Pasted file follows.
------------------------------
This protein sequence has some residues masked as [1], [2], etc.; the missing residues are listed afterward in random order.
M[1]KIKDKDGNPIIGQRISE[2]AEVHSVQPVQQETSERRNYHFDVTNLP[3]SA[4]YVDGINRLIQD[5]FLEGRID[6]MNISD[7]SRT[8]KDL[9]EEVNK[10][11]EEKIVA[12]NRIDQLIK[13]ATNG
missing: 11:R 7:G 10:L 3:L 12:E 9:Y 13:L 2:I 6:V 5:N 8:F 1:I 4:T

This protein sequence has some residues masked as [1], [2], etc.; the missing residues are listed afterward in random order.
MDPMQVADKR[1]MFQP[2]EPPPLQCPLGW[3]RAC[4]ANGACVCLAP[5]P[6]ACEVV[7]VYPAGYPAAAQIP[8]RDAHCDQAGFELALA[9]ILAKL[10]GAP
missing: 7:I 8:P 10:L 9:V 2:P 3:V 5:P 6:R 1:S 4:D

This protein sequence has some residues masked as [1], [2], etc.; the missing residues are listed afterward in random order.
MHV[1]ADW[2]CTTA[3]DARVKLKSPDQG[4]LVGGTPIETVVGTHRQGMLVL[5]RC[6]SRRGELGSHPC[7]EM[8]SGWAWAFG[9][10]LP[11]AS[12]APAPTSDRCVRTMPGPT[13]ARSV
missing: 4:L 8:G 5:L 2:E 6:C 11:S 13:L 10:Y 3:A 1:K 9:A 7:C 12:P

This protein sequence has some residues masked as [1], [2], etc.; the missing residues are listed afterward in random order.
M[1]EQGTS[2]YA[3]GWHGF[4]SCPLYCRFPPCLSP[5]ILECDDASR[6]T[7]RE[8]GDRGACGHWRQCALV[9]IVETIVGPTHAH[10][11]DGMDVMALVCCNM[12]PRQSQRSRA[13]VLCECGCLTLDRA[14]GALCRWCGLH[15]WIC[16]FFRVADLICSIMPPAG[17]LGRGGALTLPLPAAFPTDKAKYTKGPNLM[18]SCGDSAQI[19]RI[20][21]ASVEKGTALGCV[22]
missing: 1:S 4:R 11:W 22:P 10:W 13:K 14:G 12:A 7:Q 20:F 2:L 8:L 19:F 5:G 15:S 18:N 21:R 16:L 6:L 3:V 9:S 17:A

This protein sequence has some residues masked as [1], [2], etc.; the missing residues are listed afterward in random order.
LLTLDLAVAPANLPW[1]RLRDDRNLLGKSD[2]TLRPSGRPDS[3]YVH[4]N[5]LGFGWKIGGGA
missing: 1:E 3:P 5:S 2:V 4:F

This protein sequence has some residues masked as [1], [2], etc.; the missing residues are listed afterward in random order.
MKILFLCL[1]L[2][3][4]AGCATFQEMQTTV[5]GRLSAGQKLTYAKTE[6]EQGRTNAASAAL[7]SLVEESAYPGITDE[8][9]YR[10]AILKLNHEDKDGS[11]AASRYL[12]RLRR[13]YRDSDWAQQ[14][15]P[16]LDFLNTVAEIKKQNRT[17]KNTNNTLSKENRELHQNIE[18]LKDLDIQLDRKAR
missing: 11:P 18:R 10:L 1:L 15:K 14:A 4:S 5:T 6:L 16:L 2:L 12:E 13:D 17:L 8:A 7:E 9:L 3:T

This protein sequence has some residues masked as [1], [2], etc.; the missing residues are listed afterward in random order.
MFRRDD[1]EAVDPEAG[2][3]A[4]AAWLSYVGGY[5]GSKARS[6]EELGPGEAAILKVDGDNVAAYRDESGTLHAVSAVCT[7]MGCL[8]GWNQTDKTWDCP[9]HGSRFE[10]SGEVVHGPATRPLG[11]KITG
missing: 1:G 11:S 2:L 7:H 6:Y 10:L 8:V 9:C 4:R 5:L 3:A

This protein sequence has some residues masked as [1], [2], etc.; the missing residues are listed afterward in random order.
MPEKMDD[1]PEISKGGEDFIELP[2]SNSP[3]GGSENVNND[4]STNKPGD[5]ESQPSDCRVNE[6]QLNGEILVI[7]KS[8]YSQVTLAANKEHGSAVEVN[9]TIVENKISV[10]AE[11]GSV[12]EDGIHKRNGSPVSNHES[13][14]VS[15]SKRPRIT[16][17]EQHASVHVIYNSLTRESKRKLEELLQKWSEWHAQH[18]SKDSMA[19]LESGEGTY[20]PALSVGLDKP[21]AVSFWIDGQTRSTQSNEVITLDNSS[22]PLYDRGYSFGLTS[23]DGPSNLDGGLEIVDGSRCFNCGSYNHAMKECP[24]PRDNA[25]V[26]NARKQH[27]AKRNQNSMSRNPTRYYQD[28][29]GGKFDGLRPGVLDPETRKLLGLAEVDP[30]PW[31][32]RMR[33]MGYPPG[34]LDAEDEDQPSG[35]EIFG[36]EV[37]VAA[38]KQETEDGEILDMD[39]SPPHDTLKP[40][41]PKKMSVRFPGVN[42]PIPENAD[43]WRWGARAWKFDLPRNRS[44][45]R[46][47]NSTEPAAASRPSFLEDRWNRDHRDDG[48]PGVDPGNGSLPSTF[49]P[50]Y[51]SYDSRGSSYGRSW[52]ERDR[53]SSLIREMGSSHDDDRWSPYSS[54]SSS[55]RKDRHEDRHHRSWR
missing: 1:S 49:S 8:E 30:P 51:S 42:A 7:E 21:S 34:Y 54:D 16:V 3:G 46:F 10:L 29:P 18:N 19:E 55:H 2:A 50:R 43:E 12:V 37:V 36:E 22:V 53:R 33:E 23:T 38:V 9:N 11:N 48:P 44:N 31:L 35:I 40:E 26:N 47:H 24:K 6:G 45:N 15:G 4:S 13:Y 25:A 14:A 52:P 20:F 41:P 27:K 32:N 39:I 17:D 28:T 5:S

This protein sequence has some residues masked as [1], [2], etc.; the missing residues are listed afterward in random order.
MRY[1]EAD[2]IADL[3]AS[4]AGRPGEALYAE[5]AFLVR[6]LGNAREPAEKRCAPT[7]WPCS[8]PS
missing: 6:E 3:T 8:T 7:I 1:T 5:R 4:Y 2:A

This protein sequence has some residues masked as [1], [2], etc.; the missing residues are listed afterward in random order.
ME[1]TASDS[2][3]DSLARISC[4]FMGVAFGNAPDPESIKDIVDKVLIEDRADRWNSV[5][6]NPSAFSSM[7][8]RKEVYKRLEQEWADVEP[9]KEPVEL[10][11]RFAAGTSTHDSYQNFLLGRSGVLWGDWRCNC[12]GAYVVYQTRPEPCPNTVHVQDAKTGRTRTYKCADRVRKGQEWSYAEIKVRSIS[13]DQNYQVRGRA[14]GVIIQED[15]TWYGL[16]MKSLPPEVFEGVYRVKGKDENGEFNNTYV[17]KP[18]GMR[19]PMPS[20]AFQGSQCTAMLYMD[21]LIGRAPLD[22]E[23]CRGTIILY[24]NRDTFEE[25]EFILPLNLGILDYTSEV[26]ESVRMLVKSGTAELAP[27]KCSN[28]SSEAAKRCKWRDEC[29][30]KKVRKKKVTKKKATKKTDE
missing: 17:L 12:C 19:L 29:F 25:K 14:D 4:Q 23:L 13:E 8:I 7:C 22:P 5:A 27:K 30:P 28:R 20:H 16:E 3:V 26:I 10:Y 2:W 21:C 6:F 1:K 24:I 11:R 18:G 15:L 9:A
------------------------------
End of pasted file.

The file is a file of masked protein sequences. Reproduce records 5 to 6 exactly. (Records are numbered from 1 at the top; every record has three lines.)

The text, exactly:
This protein sequence has some residues masked as [1], [2], etc.; the missing residues are listed afterward in random order.
LLTLDLAVAPANLPW[1]RLRDDRNLLGKSD[2]TLRPSGRPDS[3]YVH[4]N[5]LGFGWKIGGGA
missing: 1:E 3:P 5:S 2:V 4:F

This protein sequence has some residues masked as [1], [2], etc.; the missing residues are listed afterward in random order.
MKILFLCL[1]L[2][3][4]AGCATFQEMQTTV[5]GRLSAGQKLTYAKTE[6]EQGRTNAASAAL[7]SLVEESAYPGITDE[8][9]YR[10]AILKLNHEDKDGS[11]AASRYL[12]RLRR[13]YRDSDWAQQ[14][15]P[16]LDFLNTVAEIKKQNRT[17]KNTNNTLSKENRELHQNIE[18]LKDLDIQLDRKAR
missing: 11:P 18:R 10:L 1:L 15:K 14:A 4:S 5:T 6:L 16:L 2:L 12:E 13:D 17:L 8:A 7:E 9:L 3:T